The Gilboa Snake assault rifle was developed by Israeli company Silver Shadow. Originally conceived by Amos Golan, CEO of the company and designer of the famous Cornershot system. Gilboa Snake rifle was designed along the rather old concept of “salvo” fire. This concept, previously developed and tested in the USA under SPIW program in the 1950s and 60s, called for a weapon that fires several bullets at the same time or in very quick bursts, to increase hit probability and provide faster target incapacitation per single “observe – aim – pull the trigger” cycle.

Several experimental multi-barreled automatic rifles were developed and tested in the USA and elsewhere, but the Gilboa Snake seems to be the world’s first multi-barreled salvo-type assault rifle to achieve production status.

The basic select-fire Gilboa Snake assault rifle is, obviously, intended for military and law enforcement Special Forces; however, Silver Shadow also designed a “civilian-legal” version of the Snake rifle, which has two triggers side-by-side, each controlling its own barrel, and each capable only of semi-automatic fire.

The Gilboa Snake assault rifle has two barrels, mounted side by side in a single receiver, made of aluminum alloy. In select-fire version, both barrels are connected to a single gas block with the manual gas regulator. Single short-stroke gas piston runs above and between the barrels, to simultaneously and synchronously cycle two bolt carriers with M16-type rotating bolts. In “civilian” version each barrel is equipped with its own independent gas block and piston.

Gilboa Snake assault rifle

In the civilian mode, bolts are designed to eject spent cases to the side.

Each bolt is designed to eject spent cases to the side, so rifle ejects to the right and to the left through two symmetrically located ejection windows. The military version of the Gilboa Snake rifle has single trigger and three position safety / fire selector, which allows for single “double taps” (one shot from each barrel simultaneously per single trigger pull), and for fully automatic fire (also simultaneously from each barrel). Ammunition is fed from two M16-type magazines, independently inserted into twin magazine housing below the rifle.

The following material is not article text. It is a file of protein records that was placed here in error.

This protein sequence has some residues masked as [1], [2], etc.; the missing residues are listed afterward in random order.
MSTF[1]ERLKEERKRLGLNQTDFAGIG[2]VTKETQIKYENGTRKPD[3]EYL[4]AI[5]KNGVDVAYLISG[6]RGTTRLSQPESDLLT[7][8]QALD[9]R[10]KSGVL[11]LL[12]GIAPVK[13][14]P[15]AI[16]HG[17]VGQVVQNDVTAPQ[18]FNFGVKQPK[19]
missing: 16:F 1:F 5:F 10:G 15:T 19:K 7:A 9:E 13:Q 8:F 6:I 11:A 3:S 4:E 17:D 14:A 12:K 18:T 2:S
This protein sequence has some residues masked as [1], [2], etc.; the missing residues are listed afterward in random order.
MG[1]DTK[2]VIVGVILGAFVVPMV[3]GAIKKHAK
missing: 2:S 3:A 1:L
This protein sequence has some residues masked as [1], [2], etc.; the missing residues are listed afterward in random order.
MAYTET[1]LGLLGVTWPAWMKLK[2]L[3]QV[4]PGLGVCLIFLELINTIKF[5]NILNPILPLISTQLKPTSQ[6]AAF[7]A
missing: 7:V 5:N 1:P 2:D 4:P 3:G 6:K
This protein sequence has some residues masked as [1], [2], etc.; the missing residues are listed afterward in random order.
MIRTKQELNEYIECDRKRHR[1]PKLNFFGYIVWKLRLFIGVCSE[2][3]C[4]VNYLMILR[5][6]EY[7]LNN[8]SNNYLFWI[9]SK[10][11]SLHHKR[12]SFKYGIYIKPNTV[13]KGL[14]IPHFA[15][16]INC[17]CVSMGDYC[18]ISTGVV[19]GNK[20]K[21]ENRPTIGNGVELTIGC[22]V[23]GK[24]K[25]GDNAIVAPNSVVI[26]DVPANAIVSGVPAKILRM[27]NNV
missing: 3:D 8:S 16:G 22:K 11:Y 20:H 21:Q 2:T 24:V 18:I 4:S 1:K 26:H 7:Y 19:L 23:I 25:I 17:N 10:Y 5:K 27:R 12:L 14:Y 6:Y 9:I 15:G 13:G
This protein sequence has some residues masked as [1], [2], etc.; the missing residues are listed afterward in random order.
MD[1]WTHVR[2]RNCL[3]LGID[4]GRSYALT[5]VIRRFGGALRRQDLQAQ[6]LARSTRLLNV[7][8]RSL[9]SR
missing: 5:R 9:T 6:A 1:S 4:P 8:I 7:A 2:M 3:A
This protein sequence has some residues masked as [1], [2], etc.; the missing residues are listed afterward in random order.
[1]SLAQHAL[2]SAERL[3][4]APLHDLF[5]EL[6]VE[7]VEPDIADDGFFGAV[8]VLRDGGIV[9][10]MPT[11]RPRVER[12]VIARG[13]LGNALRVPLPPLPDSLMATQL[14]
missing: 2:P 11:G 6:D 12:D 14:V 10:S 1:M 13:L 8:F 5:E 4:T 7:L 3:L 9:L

The Gilboa Snake rifle is equipped with proprietary return springs system, located inside the upper receiver above the bolt carriers, so it can be equipped with detachable and/or side-folding shoulder stocks of various designs. Sights of various types are installed using a centrally located Picatinny rail that runs above the receiver. Additional accessories such as tactical lights, lasers and foregrips can be attached to the 3-rail handguard.

The Gilboa Snake assault rifle could be a great addition to the world market with it’s innovative design and interesting concept. I’m looking forward to seeing it in action.

TECHNICAL SPECIFICATION OF GILBOA SNAKE ASSAULT RIFLE

Caliber: 5.56×45 NATO / .223 Rem
Action: Gas-operated
Length: 495 / 800 mm
Barrel length: 241 mm
Weight: 4.27 kg
The rate of fire: not specified
Magazine capacity: 2 x 30 rounds
Continue Reading

Most Popular (30 days)

JOIN OUR NEWSLETTER

Subscribe now for free

Sign up today for free and be the first to get the latest news & intel from our former military journalists. Support our Veteran writers and get the latest news and exclusive intel.

We won't disclose your personal information to third parties without your permission.